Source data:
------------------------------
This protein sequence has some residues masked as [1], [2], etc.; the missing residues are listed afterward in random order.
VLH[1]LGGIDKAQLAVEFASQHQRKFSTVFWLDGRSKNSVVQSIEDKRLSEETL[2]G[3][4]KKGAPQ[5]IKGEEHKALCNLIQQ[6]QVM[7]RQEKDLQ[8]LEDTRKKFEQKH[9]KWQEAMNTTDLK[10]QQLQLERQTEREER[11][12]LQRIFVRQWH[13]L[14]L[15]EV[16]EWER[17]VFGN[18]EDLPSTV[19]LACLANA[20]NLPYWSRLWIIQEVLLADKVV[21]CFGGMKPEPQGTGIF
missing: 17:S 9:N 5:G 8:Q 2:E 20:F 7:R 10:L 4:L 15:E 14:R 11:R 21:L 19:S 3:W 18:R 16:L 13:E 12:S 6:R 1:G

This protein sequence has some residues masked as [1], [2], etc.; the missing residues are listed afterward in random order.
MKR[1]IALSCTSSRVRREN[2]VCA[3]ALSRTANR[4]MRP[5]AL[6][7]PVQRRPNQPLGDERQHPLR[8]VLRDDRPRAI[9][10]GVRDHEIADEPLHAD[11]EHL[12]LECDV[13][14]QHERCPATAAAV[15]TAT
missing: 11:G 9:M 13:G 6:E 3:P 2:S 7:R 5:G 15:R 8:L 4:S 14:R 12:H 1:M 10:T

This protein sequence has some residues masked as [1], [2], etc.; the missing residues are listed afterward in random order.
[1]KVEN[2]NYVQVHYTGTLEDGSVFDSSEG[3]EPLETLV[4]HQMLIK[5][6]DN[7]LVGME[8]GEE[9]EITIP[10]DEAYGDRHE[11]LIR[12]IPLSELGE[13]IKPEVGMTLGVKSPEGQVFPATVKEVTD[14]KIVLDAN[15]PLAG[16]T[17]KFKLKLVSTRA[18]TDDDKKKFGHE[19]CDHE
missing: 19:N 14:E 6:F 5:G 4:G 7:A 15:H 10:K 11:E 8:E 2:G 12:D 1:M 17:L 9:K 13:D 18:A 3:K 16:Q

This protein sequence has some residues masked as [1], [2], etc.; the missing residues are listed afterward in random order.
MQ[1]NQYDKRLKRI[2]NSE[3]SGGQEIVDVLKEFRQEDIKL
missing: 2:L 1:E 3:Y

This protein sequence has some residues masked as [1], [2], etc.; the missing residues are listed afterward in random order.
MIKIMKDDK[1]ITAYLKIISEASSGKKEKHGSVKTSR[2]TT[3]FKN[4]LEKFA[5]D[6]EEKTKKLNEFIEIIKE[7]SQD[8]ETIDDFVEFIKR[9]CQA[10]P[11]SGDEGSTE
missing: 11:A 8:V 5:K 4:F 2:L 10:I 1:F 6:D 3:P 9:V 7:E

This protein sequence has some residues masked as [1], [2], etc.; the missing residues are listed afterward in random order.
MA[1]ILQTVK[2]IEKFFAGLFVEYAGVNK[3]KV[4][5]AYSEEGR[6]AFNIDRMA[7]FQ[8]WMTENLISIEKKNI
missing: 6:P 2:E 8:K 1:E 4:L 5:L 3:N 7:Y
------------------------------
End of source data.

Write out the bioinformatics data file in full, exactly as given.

This protein sequence has some residues masked as [1], [2], etc.; the missing residues are listed afterward in random order.
VLH[1]LGGIDKAQLAVEFASQHQRKFSTVFWLDGRSKNSVVQSIEDKRLSEETL[2]G[3][4]KKGAPQ[5]IKGEEHKALCNLIQQ[6]QVM[7]RQEKDLQ[8]LEDTRKKFEQKH[9]KWQEAMNTTDLK[10]QQLQLERQTEREER[11][12]LQRIFVRQWH[13]L[14]L[15]EV[16]EWER[17]VFGN[18]EDLPSTV[19]LACLANA[20]NLPYWSRLWIIQEVLLADKVV[21]CFGGMKPEPQGTGIF
missing: 17:S 9:N 5:G 8:Q 2:E 20:F 7:R 10:L 4:L 15:E 14:R 11:R 21:L 19:S 3:W 18:R 16:L 13:E 12:S 6:R 1:G

This protein sequence has some residues masked as [1], [2], etc.; the missing residues are listed afterward in random order.
MKR[1]IALSCTSSRVRREN[2]VCA[3]ALSRTANR[4]MRP[5]AL[6][7]PVQRRPNQPLGDERQHPLR[8]VLRDDRPRAI[9][10]GVRDHEIADEPLHAD[11]EHL[12]LECDV[13][14]QHERCPATAAAV[15]TAT
missing: 11:G 9:M 13:G 6:E 3:P 2:S 7:R 5:G 15:R 8:L 4:S 14:R 12:H 1:M 10:T

This protein sequence has some residues masked as [1], [2], etc.; the missing residues are listed afterward in random order.
[1]KVEN[2]NYVQVHYTGTLEDGSVFDSSEG[3]EPLETLV[4]HQMLIK[5][6]DN[7]LVGME[8]GEE[9]EITIP[10]DEAYGDRHE[11]LIR[12]IPLSELGE[13]IKPEVGMTLGVKSPEGQVFPATVKEVTD[14]KIVLDAN[15]PLAG[16]T[17]KFKLKLVSTRA[18]TDDDKKKFGHE[19]CDHE
missing: 19:N 14:E 6:F 5:G 4:G 7:A 15:H 10:K 11:E 8:E 2:G 12:D 1:M 17:L 9:K 13:D 18:A 3:K 16:Q

This protein sequence has some residues masked as [1], [2], etc.; the missing residues are listed afterward in random order.
MQ[1]NQYDKRLKRI[2]NSE[3]SGGQEIVDVLKEFRQEDIKL
missing: 2:L 1:E 3:Y

This protein sequence has some residues masked as [1], [2], etc.; the missing residues are listed afterward in random order.
MIKIMKDDK[1]ITAYLKIISEASSGKKEKHGSVKTSR[2]TT[3]FKN[4]LEKFA[5]D[6]EEKTKKLNEFIEIIKE[7]SQD[8]ETIDDFVEFIKR[9]CQA[10]P[11]SGDEGSTE
missing: 11:A 8:V 5:K 4:F 2:L 10:I 1:F 6:D 3:P 9:V 7:E

This protein sequence has some residues masked as [1], [2], etc.; the missing residues are listed afterward in random order.
MA[1]ILQTVK[2]IEKFFAGLFVEYAGVNK[3]KV[4][5]AYSEEGR[6]AFNIDRMA[7]FQ[8]WMTENLISIEKKNI
missing: 6:P 2:E 8:K 1:E 4:L 5:L 3:N 7:Y